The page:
Thursday, 25 October 2012

Scandal, intrigue, tobacco and unanswered questions

As some people may already be aware (it`s been reported in UK national media and international media like the Wall Street Journal), the European Commissioner for Health and Consumer Protection, John Dalli from Malta resigned his post last week in the wake of an alleged dodgy lobbying incident involving the tobacco industry. I will try to summarise the events as concisely as possible, which might not be easy.

Mr Dalli was asked to resign by Commission President Jose Manuel Barroso on 16 October 2012 following an investigation by OLAF, the EU anti fraud office concerning a Maltese entrepreneur known to Mr Dalli who was allegedly acting as a middleman for a Swedish tobacco company. The Maltese entrepreneur was said to have been preparing to offer money to Mr Dalli in order to obtain meetings between the Commissioner and the tobacco company to influence a forthcoming EU law on tobacco products. The offer was never made and it was the tobacco company concerned Swedish Match, which made a complaint to the Commission which led to the OLAF investigation.

As part of  his health and consumer protection role, Mr Dalli had led Commission work on a new EU law on tobacco products, which was rumoured to include strict measures like plain packaging for cigarettes. However, the incidents relating to the potential dodgy lobbying that never happened are said by OLAF and the European Commission not to have affected the work done on the draft new tobacco products law, as they occurred after the final draft was completed by Mr Dalli's staff.

Mr Dalli was not accused of having accepted or even been offered the alleged bribe; the OLAF report instead claimed that he knew his name was being used in vain. Mr Dalli has said that he has never seen the OLAF report, but was read the conclusions on 16 October after which he was asked to resign and did so verbally in front of Commission President Barroso and two witnesses.

Coincidentally, within 48 hours of Mr Dalli's resignation, the offices of several Brussels based public health NGOs active on tobacco control were burgled. During that burglary, only computers and documents belonging to staff working on tobacco control were stolen. Evidence indicates that the burglary was a well organised professional job.

This week, the Chair of the Supervisory Board of OLAF resigned, initially thought to be related to the Dalli investigation, but now OLAF has confirmed that it was unrelated.

Whether Mr Dalli is guilty of misconduct or not (this is about as clear as mud right now), what is of great concern is that this may now delay the (already delayed) new law on tobacco products. This law is needed to upgrade Europe`s fight against tobacco, which kills over 600,000 EU citizens each year and causes long term ill-health in many more.

Mr Barroso, the President of the European Commission and Mr Secovic, the Commissioner temporarily taking over Mr Dalli`s responsibilities at DG SANCO (Health & Consumer Protection), have both said that the tobacco products directive is a top priority and will only be delayed as long as it takes to get a permanent replacement for Mr Dalli. Malta has nominated Mr Tonio Borg as Mr Dalli`s replacement and Mr Borg will attend a hearing to assess his suitability for the role in the European Parliament on 13 November 2012.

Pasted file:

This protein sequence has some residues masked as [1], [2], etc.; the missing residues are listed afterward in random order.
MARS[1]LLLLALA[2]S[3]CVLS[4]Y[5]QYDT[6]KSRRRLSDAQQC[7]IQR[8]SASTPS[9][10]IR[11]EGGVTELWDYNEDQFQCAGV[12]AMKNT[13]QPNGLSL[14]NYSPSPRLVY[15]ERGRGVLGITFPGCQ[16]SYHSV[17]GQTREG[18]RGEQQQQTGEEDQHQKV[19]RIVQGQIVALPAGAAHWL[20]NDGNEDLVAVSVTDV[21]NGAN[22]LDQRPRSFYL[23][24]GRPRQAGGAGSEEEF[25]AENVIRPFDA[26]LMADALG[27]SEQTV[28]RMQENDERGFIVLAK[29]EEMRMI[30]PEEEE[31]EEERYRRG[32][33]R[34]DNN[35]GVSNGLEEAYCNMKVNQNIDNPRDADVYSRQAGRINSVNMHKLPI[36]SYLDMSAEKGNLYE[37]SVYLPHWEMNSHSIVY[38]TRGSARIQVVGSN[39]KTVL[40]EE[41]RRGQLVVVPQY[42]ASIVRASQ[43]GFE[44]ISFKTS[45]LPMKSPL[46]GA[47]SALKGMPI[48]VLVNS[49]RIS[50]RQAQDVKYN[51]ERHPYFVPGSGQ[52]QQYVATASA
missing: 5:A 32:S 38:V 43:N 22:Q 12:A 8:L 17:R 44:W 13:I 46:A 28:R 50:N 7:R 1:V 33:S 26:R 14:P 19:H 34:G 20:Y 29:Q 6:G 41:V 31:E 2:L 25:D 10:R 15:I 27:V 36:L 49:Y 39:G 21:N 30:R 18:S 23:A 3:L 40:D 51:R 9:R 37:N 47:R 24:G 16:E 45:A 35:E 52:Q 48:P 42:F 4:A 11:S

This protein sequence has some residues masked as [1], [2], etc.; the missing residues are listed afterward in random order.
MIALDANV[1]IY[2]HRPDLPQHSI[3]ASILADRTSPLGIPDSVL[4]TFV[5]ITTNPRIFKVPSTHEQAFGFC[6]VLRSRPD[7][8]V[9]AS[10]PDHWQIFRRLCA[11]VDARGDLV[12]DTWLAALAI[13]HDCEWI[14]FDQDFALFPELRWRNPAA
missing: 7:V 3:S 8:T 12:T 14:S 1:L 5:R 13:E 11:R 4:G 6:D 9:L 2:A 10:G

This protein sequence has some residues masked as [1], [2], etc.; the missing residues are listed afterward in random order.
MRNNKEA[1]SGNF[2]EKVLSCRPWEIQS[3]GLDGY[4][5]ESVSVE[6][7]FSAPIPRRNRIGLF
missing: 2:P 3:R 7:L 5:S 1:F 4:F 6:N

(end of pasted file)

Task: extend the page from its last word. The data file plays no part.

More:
So far, so murky (or should that be smoky?!). There are a lot of unanswered questions and missing pieces of information including:

- What is the "circumstantial evidence" that OLAF found that indicates Mr Dalli was aware of the potential dodgy lobbying? (NB Mr Dalli denies knowledge of the plan to bribe him)

- Why was Mr Dalli not allowed to see the report accusing him of misconduct?

- What delay will the tobacco products law be subject to?

- How can we be sure that the tobacco products law will not be watered down from the version that Mr Dalli`s staff had prepared (which was rumoured to be very strong)?

- Who could believe that a Health Commissioner could (even if they were so persuaded) credibly change the draft version of a new tobacco products law to make it favourable to the tobacco industry? (NB Mr Dalli`s position on tobacco control was considered very strong by public health activists)

In addition to the need to further protect public health from the scurge of tobacco, the whole affair with unanswered questions and vital information withheld from public view (and from the view of the European Parliament, which has a role in appointing Commissioners!), does not give a good image of the EU institutions.

A friend working in EU affairs informed me that his Mother raised the Dalli affair with him after seeing various media reports. Her view?

"I don`t know anything about the tobacco law, but all this secrecy and cover-up in the newspapers bothers me. Why can`t people be told what he (Mr Dalli) did wrong?. It seems that big companies are getting away with a lot and I don`t like it!"

So, worrying developments for Europe and for public health in Europe. Not good : (

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